A woman, following the death of her fiance, struggles to cope with the new information she learns about him. When Gray's fiance, Grady, dies shortly before their marriage, it leaves her in a horrible spot. She loses the love of her life, and, despite the millions that Grady had secretly stored in a bank account, Grady didn't have a will and, since they weren't married, Gray is left with nothing. As she can't even afford to pay her own rent anymore, she moves in with Grady's friends, the responsible Dennis and the wildly irresponsible Sam. Also with them: Fritz, Grady's childhood friend, a playboy who Gray hates after catching him fooling around with women at Grady's funeral. Soon, as Gray starts putting affairs into order, she starts discovering strange things about Grady-- he gave $3,000 to an unknown person, and she finds a cell phone with countless messages from a concerned woman asking for Grady. When Gray confronts Fritz, Fritz reveals that Grady had a kid before he met Gray, a kid he never told Gray about. When the kid shows up with his mother, Maureen, she discovers that Fritz is lying-- the kid is way too young to have been before Gray and Grady got together. With Maureen also mourning, despite Gray's discomfort, the guys let her spend time there, and Sam begins to develop feelings for her. Meanwhile, Fritz kisses Gray, shortly before Dennis confronts her and says that he's been developing feelings for her. When he finds out about the kiss, he freaks out, but Gray downplays it-- with Fritz in earshot, so he goes home to the west coast. When a DNA test reveals Maureen's kid does not, in fact, belong to Grady, Maureen has no clue how she'll afford to raise her child. Grady's mother steps in and gives Grady's money to her to raise the child. Dennis leaves the house they've all been living in, making Gray feel like the third wheel, with Sam and Maureen now happily together, so Gray realizes she has to go where she wants to be-- with Fritz. The film ends with Gray and Fritz reconciling and kissing.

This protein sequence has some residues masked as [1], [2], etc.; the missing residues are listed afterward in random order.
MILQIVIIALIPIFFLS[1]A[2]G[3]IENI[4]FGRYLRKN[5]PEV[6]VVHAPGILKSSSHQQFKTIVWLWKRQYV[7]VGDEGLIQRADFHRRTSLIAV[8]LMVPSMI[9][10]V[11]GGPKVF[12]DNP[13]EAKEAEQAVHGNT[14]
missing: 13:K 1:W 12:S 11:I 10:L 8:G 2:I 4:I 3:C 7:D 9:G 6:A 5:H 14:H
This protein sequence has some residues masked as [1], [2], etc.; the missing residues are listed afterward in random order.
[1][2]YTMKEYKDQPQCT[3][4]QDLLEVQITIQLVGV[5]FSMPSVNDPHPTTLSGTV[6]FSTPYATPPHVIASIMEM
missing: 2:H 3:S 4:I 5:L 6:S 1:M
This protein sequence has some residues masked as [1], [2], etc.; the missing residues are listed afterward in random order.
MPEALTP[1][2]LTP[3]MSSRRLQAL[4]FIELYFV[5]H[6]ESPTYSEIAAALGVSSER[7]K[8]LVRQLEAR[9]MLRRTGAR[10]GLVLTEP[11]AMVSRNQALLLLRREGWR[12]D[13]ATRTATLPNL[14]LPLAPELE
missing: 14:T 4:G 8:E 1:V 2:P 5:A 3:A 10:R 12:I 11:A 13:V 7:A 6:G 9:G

Best part of story, including ending:
This is, like so many romantic dramas, incredibly bland and color-by-numbers, with predictable results to its manufactured conflicts.
Best scene in story:
Kevin Smith as Sam provides some wacky physical comedy, the best of which involves an exploding blender, providing some relief to the otherwise grim proceedings.
Opinion about the main character:
Gray is very sympathetic, but she is unfortunately given a slew of poor dialogue and cliched scenes to have to play out. Jennifer Garner deserves better.